red lights


Forty years later and her
boots are still walking

Nancy Sinatra

Nancy Sinatra - Nancy Sinatra
(Attack Records / Sanctuary)
3 1/2 stars (out of 5 stars)
Reviewed: Oct. 18, 2004

Review by Tony Bonyata

Morrissey's been keeping quite busy this year helping to resuscitate the careers of a couple of eternally cool artists long out of limelight. Earlier this year he assembled the remaining New York Dolls for a headlining slot at the Meltdown Festival in the U.K just prior to Arthur "Killer" Kane's untimely death. And now he's also brought back the Chairman of the Board's daughter Nancy Sinatra for a delightful romp of an album.
On her first full-length effort in nine years Sinatra has amassed a wealth of younger admirers, such as U2's Bono and the Edge, Pulp's Jarvis Cocker, Sonic Youth's Thurston Moore and Jon Spencer, who lent both their songwriting skills and performance talents throughout.
While Morrissey's involvement is most evident on the title track that he penned, the rest of the numbers end up singularly her own - with Nancy's sultry bedroom vocals cooing as comfortably over the gritty blues of "Ain't No Easy Way" as they do on the revved up rocker "Baby Please Don't Go" and the '60s deja vu of "Burnin' Down the Spark." Likewise, during the spirited slice of Americana on "Don't Mean Nothing" Sinatra's cool voice effortlessly rides sidesaddle over the rollicking piano, poignant violin and spunky stripped down rhythm section.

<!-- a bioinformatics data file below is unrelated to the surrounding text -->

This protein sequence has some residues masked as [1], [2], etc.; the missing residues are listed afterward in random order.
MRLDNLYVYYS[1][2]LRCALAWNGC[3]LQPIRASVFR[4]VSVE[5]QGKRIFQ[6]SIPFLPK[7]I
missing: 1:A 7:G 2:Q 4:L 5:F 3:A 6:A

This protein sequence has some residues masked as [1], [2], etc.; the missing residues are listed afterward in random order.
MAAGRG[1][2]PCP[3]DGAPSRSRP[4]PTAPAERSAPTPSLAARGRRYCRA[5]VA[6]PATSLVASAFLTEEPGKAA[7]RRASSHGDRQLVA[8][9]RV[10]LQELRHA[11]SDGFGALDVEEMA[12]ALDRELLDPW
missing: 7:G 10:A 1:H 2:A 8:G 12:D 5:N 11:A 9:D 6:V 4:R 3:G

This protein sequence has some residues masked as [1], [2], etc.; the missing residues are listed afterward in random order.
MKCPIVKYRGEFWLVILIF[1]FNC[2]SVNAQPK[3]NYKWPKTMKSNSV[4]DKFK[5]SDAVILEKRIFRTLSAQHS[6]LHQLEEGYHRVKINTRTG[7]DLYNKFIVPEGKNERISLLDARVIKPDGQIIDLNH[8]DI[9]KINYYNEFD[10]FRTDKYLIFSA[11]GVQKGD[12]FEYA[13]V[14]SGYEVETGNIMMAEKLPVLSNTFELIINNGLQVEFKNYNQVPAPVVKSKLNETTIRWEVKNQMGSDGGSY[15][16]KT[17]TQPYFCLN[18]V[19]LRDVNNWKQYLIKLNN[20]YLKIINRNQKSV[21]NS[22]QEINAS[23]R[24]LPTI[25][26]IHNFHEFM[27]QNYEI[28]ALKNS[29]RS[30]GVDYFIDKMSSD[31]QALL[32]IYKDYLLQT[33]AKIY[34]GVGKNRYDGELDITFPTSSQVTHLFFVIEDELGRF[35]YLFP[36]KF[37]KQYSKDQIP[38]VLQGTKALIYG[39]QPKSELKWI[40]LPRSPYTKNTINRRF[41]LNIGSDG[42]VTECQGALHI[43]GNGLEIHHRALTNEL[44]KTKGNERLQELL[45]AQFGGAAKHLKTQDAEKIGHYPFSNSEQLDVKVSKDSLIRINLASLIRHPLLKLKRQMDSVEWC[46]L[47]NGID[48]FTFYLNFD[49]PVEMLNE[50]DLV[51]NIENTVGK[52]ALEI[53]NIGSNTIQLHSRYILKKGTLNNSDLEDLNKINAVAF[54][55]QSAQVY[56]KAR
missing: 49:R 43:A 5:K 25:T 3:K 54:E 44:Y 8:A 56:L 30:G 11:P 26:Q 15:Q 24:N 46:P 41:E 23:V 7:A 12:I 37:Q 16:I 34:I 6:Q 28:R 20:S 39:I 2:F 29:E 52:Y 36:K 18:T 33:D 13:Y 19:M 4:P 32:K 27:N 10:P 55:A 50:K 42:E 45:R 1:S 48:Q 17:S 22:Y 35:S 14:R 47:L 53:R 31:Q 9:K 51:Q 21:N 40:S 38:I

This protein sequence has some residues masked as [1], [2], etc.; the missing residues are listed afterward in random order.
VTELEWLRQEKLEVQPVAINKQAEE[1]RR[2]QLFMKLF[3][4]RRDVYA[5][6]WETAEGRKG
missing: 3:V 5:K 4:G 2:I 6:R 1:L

If the smoky cabaret number "Two Shots of Happy, One Shot of Sad" sounds as if she had pulled it directly from her dad's Jack Daniels-stained songbook, it shouldn't come as a surprise, as it was originally penned by Bono for Frank to perform. But the song that shines the brightest on this collection is the irresistible "Don't Let Him Waste Your Time" featuring an incredible pop melody by Jarvis Cocker - one of the greatest, yet largely unknown (at least in this country), composers of Britpop of the last 15 years.
Almost forty years after she first sang "These Boots Are Made For Walkin'," this vocalist proves it's not the footwear as much as the legs she stands on, not to mention the many talented admirers who also lend a helping hand, that is still keeping her music walking.

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